Bridgewater Canal
The Bridgewater Canal was built by the Earl of Bridgewater to carry coal out of his mines to Manchester.
The Packet-boat 'Duchess Countess', skippered by Captain John Miller, was the last high-speed passenger boat to be built for the Bridgewater and made a daily passenger run between Stockton Heath and Manchester, carrying passengers and express goods.     The service between Manchester and Stockton Heath ran for about 50 years, although there may have been another boat in the early years of the service.
The unusual name of 'Duchess Countess' comes from a particular marriage within the Bridgewater family.    A nephew of the last Duke of  Bridgewater was created Duke of Stafford.      He married Elizabeth, Countess of Sutherland in her own right, so becoming a Duchess as well as a Countess   A sister packet-boat, 'Countess of Grosvenor', skippered by Captain James Pearson, made similar return runs between Stockton Heath and Runcorn each day.   After the demise of the 'Countess of Grosvenor', Captain Pearson took over command of the.

Duchess Countess'



 
Stockton Heath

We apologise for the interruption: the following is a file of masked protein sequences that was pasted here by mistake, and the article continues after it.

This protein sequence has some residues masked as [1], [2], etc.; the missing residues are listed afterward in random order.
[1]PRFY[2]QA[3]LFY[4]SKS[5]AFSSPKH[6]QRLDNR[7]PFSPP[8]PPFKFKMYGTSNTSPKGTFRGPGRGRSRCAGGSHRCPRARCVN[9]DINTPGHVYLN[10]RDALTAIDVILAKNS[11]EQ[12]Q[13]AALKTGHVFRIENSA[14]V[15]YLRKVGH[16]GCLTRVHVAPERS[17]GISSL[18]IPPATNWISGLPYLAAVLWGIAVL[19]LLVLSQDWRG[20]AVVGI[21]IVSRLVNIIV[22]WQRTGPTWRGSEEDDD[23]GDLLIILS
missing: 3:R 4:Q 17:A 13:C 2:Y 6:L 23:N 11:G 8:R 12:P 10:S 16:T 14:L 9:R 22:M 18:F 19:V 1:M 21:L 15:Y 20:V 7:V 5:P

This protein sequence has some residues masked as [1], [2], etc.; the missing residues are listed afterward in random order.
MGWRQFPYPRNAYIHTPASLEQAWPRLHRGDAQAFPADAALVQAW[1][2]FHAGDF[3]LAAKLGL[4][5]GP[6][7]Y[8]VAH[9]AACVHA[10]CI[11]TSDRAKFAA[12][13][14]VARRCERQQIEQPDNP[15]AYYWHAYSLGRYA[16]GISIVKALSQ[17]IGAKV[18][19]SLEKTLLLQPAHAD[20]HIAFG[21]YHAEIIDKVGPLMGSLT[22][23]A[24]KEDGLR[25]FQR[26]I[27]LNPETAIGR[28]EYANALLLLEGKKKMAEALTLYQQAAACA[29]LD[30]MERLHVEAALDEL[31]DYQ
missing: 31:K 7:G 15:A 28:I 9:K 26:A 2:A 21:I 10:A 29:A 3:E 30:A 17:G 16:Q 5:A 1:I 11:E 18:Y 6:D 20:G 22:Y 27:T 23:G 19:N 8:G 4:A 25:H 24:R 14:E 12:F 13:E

For a number of years Stockton Heath was the southern terminus of the canal, due to the owner of the land beyond not being willing to sell.    Even with the eventual extension of the canal the packet-boats continued to terminate at the London Bridge Steps, beside the London Bridge Inn,    The steps are still there, in good condition and well worth a visit. On the other side of the road bridge carrying the A49 over the canal there are two other interesting and important buildings.     One housed the ticket office for the packet-boat services.The other, on the other side of the canal is the former "Bank Rider's" or "Jockey's house.     

(It is not clear whether this building provided accommodation for the Bank Riders of both services.)                                                                                         
On what must at once been an outside wall of this house is an unusual painting, depicting two horses drawing a streamlined passenger boat. It cannot be the 'Duchess Countess' (that ended its days at Welsh Frankton on the Llangollen Canal) as it is depicted with a rounded cabin roof, whereas the 'Duchess Countess' had a flat roof.     It might well have been, however, the predecessor to 'Duchess Countess' or the boat on the Runcorn service.

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